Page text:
Written by: Wilson Chen
Hello, and welcome to the Living Links Blog! My name is Wilson, I am a second-year psychology student at the University of St Andrews. I am currently working in a public engagement with research internship at Living Links. I was interested in an internship at Living Links because I wanted to learn more about the role of monkeys in the study of behaviour and cognition. Moreover, I believe that bridging the gap between psychology research at Living Links and the visitors at Edinburgh Zoo is a meaningful endeavour that can promote and educate the public about psychology as a scientific subject.
Starting a new internship in a zoo can be both exciting and nerve-wracking. I may have been looking forward to this opportunity for a long time, but it can be hard to know what to expect when you’re stepping into a new environment with new people and animals. In this blog post, I will talk about my first impression of the centre and share some of my experiences talking to visitors during my first weekend as an intern.
Originally, I thought the first thing I was likely to notice was the smell. The smell of monkey enclosures can be quite striking, as primates have strong body odour and produce a lot of waste. However, I was pleasantly surprised at how everything is clean and tidy at Living Links. The environment on the main platform (which is where I spend most of my time working) is fantastic. I can get a great view of both the east wing and the west wing enclosures. It can get quite chilly sometimes, especially when the wind picks up, but I am sure the weather will be much more pleasant when spring comes around.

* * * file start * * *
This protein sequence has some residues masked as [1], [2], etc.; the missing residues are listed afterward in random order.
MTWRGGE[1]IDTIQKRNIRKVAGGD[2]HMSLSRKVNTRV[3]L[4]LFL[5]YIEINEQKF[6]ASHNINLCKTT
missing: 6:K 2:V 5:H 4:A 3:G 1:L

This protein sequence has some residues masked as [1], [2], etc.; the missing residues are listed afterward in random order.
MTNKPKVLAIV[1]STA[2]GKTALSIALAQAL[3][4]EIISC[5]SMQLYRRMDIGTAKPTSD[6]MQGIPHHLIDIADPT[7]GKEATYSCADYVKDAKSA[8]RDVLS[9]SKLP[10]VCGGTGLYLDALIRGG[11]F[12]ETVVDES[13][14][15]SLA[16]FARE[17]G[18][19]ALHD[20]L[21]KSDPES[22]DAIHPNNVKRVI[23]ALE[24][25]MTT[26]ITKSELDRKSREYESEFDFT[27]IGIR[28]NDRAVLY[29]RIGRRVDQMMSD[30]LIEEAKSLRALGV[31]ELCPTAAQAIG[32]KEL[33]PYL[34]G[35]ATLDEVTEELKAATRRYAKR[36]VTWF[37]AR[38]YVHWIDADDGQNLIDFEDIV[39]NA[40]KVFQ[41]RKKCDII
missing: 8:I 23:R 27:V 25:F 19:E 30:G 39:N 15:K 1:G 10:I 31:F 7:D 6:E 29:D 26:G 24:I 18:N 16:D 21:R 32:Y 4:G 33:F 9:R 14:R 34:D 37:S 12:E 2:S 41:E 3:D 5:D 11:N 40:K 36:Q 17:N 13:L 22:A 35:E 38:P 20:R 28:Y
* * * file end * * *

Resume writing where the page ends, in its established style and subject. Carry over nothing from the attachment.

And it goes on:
Whether it’s to see the exotic animals or to learn about wildlife conservation efforts, visitors often come with their own expectations and interests, and it is very apparent that most visitors are very engaged with the experience Living Links has to offer. When I approached visitors about doing a visitor feedback survey, many visitors reacted positively. To be completely honest, I thought I was going to get shut down most of the time, but I was happy to be proven wrong. Visitors of all ages can be seen at Living Links, and we see a lot of families. For the children coming with their parents, this could well be their first time learning about scientific research. The Living Links centre could be a great starting point in children’s engagement with scientific inquiry and the nature of science.
While walking around the place asking people to fill in surveys about visitor experiences, I get a lot of opportunities to watch the capuchin monkeys go about their day. As I started to observe them, I began seeing a lot of similarities between their behaviour and human behaviour. Capuchins are social animals that form complex relationships and have a wide range of emotions. Watching them interact with each other can be very fascinating and heart-warming. You may also be struck by how intelligent they are, as you observe them playing, using tools, and communicating with each other in sophisticated ways. One thing that stood out to me is the similarity between the dietary habits of capuchin monkeys and human beings and how they do a lot of the same things as humans. They will remove seeds from food like bell peppers and skin from chickpeas (I noticed they are particularly efficient at this one). Compared to larger mammals who are often seen inhaling entire pieces of food at once, capuchin monkeys are more advanced in their methods of dealing with food.
Perhaps one of the most rewarding aspects of interning at Living Links is the opportunity to build an understanding of the monkeys. Obviously, I am not there yet as I can barely recognise a handful of monkeys. But I hope that over time, I will be able to tell them apart, get to know each individual’s unique personality and preferences, and develop a deep appreciation for the complexity and beauty of their lives.
I am looking forward to the rest of my internship at Living Links and I am sure this will be an eye-opening experience.